However, the medieval romancers chose Arthur’s court in which to set their stories because he was already widely famous as a powerful and noble ruler from days gone by. Direct evidence as to who Arthur had been and when he had lived was even then scarce, and now is even rarer, but it seems clear that if he lived at all it must have been in the poorly recorded Dark Ages after the fall of the Roman Empire.

The good people of Cornwall have their own distinctive take on the mystery of King Arthur. Nobody found this out more quickly, nor more dramatically, than nine French monks who came to Cornwall in the year 1113. The monks were on a fund-raising tour for the cathedral at Tours. They were carrying a collection of holy relics which they were charging people to see and touch. On their journeys through the southwest of England they had several times heard stories about Arthur and his exploits. When they arrived in Bodmin, the French monks exposed their relics in the parish church. Among those who came to see them was a local man with a crippled arm who was hoping to be cured.

As the crippled man approached the subject of Arthur came up. The man told the monks that Arthur was still alive. The monks laughed at him and assured him that Arthur was dead. The other locals took the side of the cripple and the discussion soon became a dispute that escalated into a fistfight. The local lord sent in his men to restore order, which they did with difficulty. The monks found it wise to move on.

It is clear from this incident both that the Bodmin locals felt strongly about Arthur and that they believed that he was still alive. What is not so often noticed is that the French monks were equally convinced that Arthur was a real person, only differing in their view that he was a ruler who had died many years previously. The incident is important as it predates the more elaborate medieval romances and so gives a clue as to the Arthur that the romancers reworked for their own purposes.

From MYSTERIOUS CORNWALL by Rupert Matthews

Friday, 9 December 2011

The "Lady Combermere" sea monster

In 1820 the merchant ship Lady Combermere came across what the lookout took to be an upturned ship’s hull wallowing in the waves of the Bay of Biscay. The master, George Sandford, steered for the object and later wrote a description of what he saw. “I saw a hump at one extreme resembling the point of a triangular rock. This tapered to a distance I certainly believe 70 or 100 feet, and the water broke over it. I was undetermined in mind what it could be or whether I should tack the ship. It all at once disappeared and, to my great astonishment, a head and neck resembling something of a snake’s made its appearance, erected about six feet above the water. It all at once vanished.”

from THE LITTLE BOOK OF THE PARANORMAL by Rupert Matthews
also in KINDLE EDITION

Sunday, 4 December 2011

Odd Goings On in Nile Street, Sunderland

An odd series of events took place in Nile Street in 1949. Again broken windows were involved and a ghoulish face seen peering through windows. At night some people reported hearing footsteps echoing down the street when nobody else was within sight. It was all very strange, but at least one local man thought he had the answer. Shortly before the touble began he had seen two men climbing on the roofs of the houses and, taking them for burglars, had given chase. These thieves were suspected of staging a fake haunting in revenge, but it seems a touch unlikely and in any case nobody was ever caught perpetrating the haunting.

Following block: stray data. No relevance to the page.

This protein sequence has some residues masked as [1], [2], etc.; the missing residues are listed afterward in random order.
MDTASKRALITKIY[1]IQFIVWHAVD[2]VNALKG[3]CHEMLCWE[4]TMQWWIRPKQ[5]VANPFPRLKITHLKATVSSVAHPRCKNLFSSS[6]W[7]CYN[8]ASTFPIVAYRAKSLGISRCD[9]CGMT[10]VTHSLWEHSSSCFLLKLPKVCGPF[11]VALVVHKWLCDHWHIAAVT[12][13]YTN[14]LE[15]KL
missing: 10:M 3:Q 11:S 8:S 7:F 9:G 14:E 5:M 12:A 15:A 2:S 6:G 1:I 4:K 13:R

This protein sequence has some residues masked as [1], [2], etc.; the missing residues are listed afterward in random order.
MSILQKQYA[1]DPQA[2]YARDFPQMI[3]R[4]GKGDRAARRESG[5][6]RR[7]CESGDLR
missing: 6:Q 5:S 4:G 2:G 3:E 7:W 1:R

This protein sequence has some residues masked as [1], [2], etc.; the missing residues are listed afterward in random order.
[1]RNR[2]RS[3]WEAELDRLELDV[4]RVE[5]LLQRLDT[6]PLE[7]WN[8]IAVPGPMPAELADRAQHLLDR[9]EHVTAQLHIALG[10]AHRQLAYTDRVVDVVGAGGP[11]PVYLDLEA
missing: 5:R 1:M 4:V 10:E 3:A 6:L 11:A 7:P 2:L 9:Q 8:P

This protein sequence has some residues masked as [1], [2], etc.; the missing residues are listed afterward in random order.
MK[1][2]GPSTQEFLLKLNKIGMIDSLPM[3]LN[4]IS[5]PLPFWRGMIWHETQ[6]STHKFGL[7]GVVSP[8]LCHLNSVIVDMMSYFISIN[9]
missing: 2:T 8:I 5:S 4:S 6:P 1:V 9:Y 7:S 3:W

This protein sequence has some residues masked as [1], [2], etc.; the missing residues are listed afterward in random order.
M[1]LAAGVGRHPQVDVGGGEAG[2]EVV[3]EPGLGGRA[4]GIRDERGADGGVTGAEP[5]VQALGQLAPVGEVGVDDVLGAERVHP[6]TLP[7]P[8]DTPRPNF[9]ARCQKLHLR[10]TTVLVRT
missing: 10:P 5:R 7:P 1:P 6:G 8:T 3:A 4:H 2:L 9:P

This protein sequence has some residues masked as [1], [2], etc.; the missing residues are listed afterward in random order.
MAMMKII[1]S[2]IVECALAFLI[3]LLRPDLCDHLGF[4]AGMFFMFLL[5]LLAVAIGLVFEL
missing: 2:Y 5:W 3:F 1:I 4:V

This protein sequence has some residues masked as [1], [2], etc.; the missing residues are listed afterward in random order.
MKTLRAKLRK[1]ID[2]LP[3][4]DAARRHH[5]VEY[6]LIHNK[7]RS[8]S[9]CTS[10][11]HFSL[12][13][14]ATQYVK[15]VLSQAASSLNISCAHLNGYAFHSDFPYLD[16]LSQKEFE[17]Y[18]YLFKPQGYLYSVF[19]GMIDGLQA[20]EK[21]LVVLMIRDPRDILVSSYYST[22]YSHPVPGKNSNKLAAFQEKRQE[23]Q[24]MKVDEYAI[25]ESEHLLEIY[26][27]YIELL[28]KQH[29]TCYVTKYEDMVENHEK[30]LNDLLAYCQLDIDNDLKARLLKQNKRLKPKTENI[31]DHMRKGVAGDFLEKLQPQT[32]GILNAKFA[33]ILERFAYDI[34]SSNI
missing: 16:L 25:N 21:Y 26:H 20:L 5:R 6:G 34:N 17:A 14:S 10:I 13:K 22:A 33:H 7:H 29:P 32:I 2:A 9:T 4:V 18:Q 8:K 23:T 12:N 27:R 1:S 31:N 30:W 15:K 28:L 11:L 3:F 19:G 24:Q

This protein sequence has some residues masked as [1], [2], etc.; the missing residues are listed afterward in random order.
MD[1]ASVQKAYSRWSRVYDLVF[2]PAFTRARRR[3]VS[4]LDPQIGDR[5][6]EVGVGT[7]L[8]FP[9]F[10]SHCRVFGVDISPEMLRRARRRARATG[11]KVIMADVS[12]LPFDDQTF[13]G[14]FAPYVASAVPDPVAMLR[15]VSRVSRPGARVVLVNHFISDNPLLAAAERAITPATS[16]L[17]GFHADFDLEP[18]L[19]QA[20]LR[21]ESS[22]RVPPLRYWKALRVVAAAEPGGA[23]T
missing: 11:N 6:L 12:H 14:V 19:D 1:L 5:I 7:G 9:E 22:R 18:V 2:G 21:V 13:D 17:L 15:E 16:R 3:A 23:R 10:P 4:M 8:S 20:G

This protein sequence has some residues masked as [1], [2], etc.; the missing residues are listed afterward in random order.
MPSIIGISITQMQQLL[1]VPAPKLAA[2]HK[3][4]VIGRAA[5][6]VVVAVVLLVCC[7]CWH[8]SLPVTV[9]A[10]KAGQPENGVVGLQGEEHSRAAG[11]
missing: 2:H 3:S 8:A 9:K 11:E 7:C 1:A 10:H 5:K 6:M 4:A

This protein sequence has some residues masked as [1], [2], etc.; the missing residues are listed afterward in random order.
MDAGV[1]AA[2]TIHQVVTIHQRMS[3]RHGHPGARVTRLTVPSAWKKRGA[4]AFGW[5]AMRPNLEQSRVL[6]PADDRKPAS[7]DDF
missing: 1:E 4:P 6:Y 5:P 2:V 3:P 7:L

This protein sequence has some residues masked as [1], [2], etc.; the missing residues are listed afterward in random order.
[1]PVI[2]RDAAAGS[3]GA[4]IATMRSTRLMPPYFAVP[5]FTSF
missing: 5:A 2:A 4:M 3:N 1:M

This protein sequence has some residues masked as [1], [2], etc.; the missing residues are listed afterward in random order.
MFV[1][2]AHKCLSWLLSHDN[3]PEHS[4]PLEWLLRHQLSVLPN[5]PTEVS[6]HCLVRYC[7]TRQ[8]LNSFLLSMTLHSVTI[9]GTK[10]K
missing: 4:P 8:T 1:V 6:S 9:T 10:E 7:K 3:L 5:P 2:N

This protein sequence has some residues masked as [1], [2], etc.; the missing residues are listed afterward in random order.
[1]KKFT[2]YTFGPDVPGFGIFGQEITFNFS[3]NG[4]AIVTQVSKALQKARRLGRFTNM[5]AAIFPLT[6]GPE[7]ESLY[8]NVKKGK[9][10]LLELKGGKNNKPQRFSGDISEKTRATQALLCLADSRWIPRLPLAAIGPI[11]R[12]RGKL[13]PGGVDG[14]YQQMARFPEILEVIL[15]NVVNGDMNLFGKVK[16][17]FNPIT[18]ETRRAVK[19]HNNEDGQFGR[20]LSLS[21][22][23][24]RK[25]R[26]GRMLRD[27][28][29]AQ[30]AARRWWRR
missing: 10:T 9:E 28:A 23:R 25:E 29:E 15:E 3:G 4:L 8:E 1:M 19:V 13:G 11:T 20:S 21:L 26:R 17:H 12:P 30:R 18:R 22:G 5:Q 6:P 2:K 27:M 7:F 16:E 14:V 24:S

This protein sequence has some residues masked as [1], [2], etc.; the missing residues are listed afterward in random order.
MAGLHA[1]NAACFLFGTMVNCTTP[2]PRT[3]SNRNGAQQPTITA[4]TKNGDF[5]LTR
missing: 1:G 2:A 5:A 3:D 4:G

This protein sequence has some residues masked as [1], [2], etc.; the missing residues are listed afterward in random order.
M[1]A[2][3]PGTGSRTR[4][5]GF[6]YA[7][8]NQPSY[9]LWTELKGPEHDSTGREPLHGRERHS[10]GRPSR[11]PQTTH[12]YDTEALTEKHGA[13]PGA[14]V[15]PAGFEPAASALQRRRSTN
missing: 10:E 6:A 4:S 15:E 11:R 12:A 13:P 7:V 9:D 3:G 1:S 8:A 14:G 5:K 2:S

Nile Street does seem to have had a history of odd goings on. In 1952 workmen found an ancient passageway under the street that ran for many yards, but ended in both directions at what seemed to be cave ins. In the 1970s builders discovered dozens of skeletons in what seemed to be a long-forgotten graveyard. Meanwhile, the Windsor Castle pub hit the headlines in 1997 when a cleaner arriving to open up one morning was startled to see a man already in the room. He looked at the cleaner and said “I’m wanting the foundry”. The startled cleaner stepped out of the door to summon aid, but when she went back in the man had vanished even though there was no way he could have left without the cleaner seeing him go.

It was later discovered that the property had been built on the site of tenements. Back in February 1907 a man living there had been killed in an accident at the foundry where he worked. Had the mysterious intruder been the ghost of this unlucky former resident. We will probably never know.

from HAUNTED SUNDERLAND by Rupert Matthews

Friday, 2 December 2011

A Royal Ghost in Shaftesbury, Dorset

The hill top town of Shaftesbury began as a fortified settlement built by King Alfred the Great as a bastion against the Viking invasions of the 9th century. He later gave the place to a convent which had his own daughter, Ethelgiva, as its first abbess. Thereafter the town kept its royal and sacred connections for centuries and it remained one of the most important places in the county.

The oldest ghosts of Shaftesbury are linked to this era. Walking slowly up the steep cobbled street known as Gold Hill come two phantom men leading a ghostly pack horse on which is slung a human body wrapped in old sacking. These ghosts are more than a thousand years old, so they can perhaps be forgiven for being rather shadowy and insubstantial when seen. They are recreating the arrival in Shaftesbury of the body of King Edward the Martyr in 978. The 18 year old king was murdered on the orders of his stepmother Elfrida at Corfe Castle  – see the entry on Corfe Castle for details of the crime.

Elfrida needed to get rid of the royal body as quickly as possible and with the minimum of fuss, but could not afford to be accused of treating the body with contempt. So she had it carried on horseback to the famous royal convent of Shaftesbury for burial. Edward was later venerated as a martyr and miracles were worked at his tomb in Shaftesbury. The tomb has long gone, but the ghostly re-enactment of his arrival here continues.

From HAUNTED PLACES OF DORSET by Rupert Matthews